De Marco says that offshore operators are still learning about the HUMS. "Every flight downloads masses of data...there's an awful lot of learning going on about what stage indications for any given unit become significant," he says. The operators say that, in cost terms, the HUMS is still a two-edged sword: it can provide warnings improving safety and enabling preventive maintenance, but also gives "warning symptoms" whose significance is little-understood.
France's Bureau Enquetes Accidents does not attempt to estimate helicopter operating hours, so cannot produce estimated accident rates for French-registered aircraft. It has however, provided accident numbers from 1990 to 1994, which show a public transport sector, which suffers an average of 1.8 accidents a year (0.6/year fatal accidents) and no trend up or down, an air-work sector averaging 25.8 accidents (three fatal) annually, but a promising 1994 with only 14 events and a private sector with an average 22.8 accidents a year (seven fatal) and a slight downward trend.
The last time that the Australian Bureau of Air Safety Investigation (BASI) carried out an extensive analysis of helicopter safety was in 1990, tracking performance of Australian-registered aircraft over the decade to 1988. It was probably the most detailed analysis of helicopter accidents ever carried out by any authority, and revealed some generic truths which appear not to have changed significantly in the last five years - at least in Australia's environment:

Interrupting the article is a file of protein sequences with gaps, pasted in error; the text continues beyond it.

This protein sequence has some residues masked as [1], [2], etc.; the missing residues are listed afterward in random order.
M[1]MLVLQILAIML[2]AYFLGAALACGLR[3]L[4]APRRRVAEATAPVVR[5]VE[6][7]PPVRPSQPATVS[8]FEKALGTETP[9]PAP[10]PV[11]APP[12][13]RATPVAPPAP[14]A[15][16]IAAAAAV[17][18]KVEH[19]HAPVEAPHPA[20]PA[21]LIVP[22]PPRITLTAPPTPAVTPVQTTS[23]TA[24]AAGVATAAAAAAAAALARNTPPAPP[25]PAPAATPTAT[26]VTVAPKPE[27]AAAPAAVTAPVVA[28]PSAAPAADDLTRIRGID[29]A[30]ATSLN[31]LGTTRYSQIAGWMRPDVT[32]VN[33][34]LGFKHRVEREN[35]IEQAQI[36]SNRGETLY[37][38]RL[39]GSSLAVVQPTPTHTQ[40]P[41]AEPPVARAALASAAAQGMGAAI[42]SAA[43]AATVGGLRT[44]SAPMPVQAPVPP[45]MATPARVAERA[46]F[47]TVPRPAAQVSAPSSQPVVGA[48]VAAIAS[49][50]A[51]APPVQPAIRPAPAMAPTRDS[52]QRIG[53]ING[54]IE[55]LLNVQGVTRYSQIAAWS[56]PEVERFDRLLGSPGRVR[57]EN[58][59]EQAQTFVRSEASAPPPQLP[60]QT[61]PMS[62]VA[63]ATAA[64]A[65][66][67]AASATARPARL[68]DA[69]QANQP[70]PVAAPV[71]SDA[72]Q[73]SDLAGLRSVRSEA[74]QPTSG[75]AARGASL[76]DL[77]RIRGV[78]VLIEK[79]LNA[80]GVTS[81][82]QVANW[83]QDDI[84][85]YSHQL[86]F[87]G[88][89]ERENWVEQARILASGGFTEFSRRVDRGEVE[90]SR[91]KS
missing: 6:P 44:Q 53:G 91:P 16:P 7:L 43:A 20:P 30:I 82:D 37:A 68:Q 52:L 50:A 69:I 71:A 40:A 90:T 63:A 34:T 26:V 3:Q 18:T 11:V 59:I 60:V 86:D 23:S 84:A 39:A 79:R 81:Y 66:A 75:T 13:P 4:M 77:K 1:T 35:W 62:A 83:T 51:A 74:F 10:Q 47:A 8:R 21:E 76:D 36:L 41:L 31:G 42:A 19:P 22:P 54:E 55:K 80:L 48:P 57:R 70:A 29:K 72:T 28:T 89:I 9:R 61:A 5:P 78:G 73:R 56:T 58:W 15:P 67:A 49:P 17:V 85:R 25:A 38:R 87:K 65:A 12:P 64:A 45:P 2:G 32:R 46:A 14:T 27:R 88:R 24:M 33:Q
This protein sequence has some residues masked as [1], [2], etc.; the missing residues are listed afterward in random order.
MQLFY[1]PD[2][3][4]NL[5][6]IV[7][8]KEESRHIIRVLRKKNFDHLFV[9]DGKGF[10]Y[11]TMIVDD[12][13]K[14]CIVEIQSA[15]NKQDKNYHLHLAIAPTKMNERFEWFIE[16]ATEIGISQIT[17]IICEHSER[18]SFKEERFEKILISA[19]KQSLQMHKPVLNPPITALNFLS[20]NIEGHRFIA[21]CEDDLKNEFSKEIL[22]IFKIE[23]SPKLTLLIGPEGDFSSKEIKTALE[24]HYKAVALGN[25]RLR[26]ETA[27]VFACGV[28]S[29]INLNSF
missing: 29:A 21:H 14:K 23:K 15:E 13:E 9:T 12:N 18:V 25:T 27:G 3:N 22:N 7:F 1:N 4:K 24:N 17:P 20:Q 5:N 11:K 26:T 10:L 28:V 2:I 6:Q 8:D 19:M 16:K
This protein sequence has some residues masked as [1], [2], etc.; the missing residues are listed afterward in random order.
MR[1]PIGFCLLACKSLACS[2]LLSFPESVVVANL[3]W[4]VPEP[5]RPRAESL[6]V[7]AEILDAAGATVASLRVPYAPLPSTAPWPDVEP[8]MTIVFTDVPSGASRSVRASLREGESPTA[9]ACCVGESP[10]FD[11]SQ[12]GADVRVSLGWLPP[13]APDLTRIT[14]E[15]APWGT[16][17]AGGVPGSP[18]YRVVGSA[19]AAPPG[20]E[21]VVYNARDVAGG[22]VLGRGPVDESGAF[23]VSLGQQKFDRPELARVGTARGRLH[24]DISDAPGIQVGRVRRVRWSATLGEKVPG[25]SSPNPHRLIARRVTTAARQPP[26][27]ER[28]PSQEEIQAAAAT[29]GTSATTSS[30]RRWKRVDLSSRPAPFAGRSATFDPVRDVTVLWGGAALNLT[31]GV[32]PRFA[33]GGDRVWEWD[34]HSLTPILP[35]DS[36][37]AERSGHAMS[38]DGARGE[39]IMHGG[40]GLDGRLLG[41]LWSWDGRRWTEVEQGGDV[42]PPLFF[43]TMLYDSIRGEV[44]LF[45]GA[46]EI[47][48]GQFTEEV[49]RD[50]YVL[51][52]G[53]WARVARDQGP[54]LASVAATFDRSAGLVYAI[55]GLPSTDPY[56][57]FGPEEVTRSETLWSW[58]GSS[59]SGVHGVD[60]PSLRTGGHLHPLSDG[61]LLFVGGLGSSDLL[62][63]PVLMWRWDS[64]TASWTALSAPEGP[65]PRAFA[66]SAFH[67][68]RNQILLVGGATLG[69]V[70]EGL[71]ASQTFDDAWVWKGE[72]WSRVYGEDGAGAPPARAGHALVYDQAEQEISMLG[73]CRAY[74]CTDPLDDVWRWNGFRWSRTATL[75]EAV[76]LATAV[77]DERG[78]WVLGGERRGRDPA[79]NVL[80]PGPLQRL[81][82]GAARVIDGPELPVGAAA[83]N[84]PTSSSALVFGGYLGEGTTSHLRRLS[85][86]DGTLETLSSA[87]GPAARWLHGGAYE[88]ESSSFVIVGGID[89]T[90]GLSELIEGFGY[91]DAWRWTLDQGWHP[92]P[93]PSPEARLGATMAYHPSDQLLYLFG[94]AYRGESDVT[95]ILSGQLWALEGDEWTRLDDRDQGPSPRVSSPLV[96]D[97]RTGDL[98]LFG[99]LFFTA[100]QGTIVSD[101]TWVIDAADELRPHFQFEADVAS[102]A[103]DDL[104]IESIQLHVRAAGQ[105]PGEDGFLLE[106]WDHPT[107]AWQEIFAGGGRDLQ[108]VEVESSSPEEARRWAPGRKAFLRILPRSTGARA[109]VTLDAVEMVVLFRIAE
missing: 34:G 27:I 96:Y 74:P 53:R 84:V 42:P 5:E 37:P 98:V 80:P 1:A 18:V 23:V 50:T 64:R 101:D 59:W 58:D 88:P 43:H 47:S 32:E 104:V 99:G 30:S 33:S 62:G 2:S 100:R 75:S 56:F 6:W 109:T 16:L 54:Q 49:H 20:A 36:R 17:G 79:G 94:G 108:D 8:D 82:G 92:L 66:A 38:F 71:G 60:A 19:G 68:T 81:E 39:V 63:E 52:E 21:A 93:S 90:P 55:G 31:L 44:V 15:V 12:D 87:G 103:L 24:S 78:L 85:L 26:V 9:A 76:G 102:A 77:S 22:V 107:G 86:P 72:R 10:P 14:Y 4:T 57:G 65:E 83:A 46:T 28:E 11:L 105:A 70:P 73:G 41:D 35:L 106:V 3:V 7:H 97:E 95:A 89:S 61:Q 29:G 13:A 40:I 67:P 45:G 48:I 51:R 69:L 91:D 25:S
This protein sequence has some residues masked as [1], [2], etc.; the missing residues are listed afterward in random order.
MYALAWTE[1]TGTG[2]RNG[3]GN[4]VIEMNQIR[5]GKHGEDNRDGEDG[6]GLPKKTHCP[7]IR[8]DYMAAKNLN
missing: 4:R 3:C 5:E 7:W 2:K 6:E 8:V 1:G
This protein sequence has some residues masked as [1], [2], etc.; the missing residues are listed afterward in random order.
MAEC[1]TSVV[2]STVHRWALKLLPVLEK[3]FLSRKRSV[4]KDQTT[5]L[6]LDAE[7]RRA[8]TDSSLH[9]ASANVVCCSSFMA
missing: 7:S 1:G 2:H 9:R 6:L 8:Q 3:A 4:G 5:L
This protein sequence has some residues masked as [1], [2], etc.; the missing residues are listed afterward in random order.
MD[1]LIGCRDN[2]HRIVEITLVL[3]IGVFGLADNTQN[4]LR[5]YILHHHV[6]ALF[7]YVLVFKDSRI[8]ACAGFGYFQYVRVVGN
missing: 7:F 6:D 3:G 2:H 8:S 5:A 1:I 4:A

Turbine-powered and piston-powered helicopters are proportionately equally vulnerable to given accident causes or contributory factors: eg, pilot error is a factor in about 60% of accidents in both types, terrain in 20% to both types;
BASI found that the same was true for the proportions of accidents related to flight phase. The message is that the degree of vulnerability to any given accident category is the same for piston- and turbine-powered helicopters;
Over a seven-year period, the highest risk was for agricultural flying (69.5 accidents per 100,000h), with rates decreasing as follows: test and ferry flying (42.7), training (38.6), private/business (29.4), stock mustering (cattle herding) (19.3), mapping/photo/survey (16.7), with charter the safest at 12.7 events/100,000h. Fixed-wing general aviation, where roles were the same, was always safer by a considerable margin, the highest differences being in training (fixed-wing five times as safe) and agricultural flying (more than twice as safe).
Perhaps partly because of the analysis, the current Australasian rotary-wing industry seems more self-critical, with operators obviously under pressure from insurance costs and public-safety perceptions. Australian and New Zealand helicopter-safety statistics are still recognised as worse than the world average, but activities such as deer shooting and cattle mustering are still confirmed, contrary to popular belief, as not being the worst "culprits".
The Helicopter Line, a high-profile New Zealand tourism operation, has suffered two fatal accidents in the past two years because pilots disregarded SOPs, and the company acknowledges that it will not stay in business if this is allowed to continue. In the USA, the tourist-helicopter industry in Hawaii, is under intense scrutiny by the US Federal Aviation Administration and the appearance of Hawaiian accidents ten times in the 1994 list, shows why this scrutiny is needed.
The New Zealand CAA (NZCAA) director Kevin Ward signaled in 1994 that he was unhappy with the number of helicopter accidents, totaling about 30 a year that the authority is aware of, in a fleet of about 360 aircraft.